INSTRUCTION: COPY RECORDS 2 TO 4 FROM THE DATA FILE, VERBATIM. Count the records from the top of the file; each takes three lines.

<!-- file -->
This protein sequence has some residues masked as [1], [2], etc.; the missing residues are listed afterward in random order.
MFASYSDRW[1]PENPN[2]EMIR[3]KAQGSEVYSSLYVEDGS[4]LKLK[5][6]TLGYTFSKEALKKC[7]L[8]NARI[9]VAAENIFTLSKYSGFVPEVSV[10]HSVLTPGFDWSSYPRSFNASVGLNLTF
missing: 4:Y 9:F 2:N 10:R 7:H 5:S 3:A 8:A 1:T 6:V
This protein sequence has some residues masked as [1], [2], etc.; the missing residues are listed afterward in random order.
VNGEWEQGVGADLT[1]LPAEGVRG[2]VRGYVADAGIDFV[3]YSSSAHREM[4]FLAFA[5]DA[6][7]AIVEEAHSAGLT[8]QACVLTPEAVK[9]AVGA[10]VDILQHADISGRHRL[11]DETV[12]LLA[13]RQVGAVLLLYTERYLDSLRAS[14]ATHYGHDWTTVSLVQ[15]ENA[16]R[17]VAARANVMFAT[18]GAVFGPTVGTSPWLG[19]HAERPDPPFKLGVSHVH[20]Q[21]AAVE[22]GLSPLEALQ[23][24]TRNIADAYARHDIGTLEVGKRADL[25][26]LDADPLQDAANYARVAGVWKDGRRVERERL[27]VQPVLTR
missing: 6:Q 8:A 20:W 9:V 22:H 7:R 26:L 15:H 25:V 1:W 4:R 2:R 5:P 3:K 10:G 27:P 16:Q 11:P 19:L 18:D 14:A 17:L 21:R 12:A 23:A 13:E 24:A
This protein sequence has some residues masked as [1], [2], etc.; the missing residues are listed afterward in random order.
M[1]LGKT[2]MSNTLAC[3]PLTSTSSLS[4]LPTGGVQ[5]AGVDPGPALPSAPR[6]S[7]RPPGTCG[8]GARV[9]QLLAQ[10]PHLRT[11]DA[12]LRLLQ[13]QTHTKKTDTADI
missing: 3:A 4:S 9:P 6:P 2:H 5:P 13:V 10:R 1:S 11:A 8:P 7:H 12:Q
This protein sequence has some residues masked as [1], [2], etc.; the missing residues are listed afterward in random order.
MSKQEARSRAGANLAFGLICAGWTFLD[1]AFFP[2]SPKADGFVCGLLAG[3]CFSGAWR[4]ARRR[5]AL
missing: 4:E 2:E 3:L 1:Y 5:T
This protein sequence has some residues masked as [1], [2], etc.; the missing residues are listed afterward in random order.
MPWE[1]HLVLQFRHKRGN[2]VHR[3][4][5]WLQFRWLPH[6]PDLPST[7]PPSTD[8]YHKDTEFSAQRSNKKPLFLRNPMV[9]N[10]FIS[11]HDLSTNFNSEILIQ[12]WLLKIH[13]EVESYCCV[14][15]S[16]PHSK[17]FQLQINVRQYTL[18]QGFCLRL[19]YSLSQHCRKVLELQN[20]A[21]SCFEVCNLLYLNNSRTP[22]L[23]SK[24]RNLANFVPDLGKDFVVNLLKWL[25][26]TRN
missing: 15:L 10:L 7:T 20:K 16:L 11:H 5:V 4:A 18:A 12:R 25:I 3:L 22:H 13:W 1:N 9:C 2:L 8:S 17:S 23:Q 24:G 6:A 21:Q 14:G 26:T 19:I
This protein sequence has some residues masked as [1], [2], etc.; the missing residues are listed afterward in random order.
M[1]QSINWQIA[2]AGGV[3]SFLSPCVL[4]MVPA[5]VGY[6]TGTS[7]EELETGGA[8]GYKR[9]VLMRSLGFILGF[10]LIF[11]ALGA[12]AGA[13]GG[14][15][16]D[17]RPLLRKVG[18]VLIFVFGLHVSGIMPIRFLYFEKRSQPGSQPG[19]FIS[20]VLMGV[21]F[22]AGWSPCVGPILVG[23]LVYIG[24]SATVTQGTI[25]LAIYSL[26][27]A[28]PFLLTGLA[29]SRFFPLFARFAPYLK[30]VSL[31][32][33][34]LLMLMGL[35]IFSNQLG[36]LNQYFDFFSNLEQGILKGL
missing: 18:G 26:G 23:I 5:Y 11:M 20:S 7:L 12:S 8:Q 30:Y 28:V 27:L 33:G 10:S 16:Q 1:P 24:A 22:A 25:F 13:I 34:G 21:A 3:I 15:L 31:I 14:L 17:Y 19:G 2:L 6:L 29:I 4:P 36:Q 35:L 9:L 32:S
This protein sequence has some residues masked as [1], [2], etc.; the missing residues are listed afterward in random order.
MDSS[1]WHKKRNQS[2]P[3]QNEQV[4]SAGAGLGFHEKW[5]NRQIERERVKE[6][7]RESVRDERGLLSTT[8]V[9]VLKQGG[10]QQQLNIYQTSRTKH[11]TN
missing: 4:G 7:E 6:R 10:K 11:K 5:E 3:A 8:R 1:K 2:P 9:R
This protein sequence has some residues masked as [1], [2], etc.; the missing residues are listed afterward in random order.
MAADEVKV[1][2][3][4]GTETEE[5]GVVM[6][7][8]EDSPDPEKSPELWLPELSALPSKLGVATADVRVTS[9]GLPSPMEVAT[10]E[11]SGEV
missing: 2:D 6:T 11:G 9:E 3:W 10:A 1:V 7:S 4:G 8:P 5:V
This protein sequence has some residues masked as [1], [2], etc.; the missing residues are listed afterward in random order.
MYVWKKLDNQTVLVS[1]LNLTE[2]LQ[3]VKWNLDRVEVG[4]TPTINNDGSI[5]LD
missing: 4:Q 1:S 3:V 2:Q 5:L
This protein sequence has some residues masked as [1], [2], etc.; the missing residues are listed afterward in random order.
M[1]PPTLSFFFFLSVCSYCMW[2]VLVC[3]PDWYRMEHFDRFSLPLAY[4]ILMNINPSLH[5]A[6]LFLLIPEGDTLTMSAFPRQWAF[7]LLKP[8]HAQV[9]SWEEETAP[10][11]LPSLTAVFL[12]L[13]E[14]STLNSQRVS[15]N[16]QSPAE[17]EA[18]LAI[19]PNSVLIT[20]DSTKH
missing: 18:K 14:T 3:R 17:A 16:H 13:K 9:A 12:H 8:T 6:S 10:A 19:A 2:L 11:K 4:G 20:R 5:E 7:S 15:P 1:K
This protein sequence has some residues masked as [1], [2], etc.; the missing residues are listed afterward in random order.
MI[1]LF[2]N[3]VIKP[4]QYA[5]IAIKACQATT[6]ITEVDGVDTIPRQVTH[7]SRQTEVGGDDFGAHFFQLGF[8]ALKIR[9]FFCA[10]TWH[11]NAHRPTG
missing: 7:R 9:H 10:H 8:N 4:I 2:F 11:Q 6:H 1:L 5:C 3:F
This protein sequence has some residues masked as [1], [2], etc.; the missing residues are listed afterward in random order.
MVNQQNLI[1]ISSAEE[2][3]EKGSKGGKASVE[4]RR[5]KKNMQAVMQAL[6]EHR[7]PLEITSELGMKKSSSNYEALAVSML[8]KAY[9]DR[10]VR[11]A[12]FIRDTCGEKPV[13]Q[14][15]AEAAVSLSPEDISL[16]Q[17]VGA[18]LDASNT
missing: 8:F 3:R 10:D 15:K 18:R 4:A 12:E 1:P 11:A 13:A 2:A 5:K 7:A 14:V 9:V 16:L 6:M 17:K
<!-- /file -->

This protein sequence has some residues masked as [1], [2], etc.; the missing residues are listed afterward in random order.
VNGEWEQGVGADLT[1]LPAEGVRG[2]VRGYVADAGIDFV[3]YSSSAHREM[4]FLAFA[5]DA[6][7]AIVEEAHSAGLT[8]QACVLTPEAVK[9]AVGA[10]VDILQHADISGRHRL[11]DETV[12]LLA[13]RQVGAVLLLYTERYLDSLRAS[14]ATHYGHDWTTVSLVQ[15]ENA[16]R[17]VAARANVMFAT[18]GAVFGPTVGTSPWLG[19]HAERPDPPFKLGVSHVH[20]Q[21]AAVE[22]GLSPLEALQ[23][24]TRNIADAYARHDIGTLEVGKRADL[25][26]LDADPLQDAANYARVAGVWKDGRRVERERL[27]VQPVLTR
missing: 6:Q 8:A 20:W 9:V 22:H 7:R 26:L 15:H 25:V 1:W 4:R 2:R 5:P 3:K 10:G 27:P 16:Q 11:P 19:L 18:D 14:A 17:L 21:R 12:A 23:A 13:E 24:A
This protein sequence has some residues masked as [1], [2], etc.; the missing residues are listed afterward in random order.
M[1]LGKT[2]MSNTLAC[3]PLTSTSSLS[4]LPTGGVQ[5]AGVDPGPALPSAPR[6]S[7]RPPGTCG[8]GARV[9]QLLAQ[10]PHLRT[11]DA[12]LRLLQ[13]QTHTKKTDTADI
missing: 3:A 4:S 9:P 6:P 2:H 5:P 13:V 10:R 1:S 11:A 8:P 7:H 12:Q
This protein sequence has some residues masked as [1], [2], etc.; the missing residues are listed afterward in random order.
MSKQEARSRAGANLAFGLICAGWTFLD[1]AFFP[2]SPKADGFVCGLLAG[3]CFSGAWR[4]ARRR[5]AL
missing: 4:E 2:E 3:L 1:Y 5:T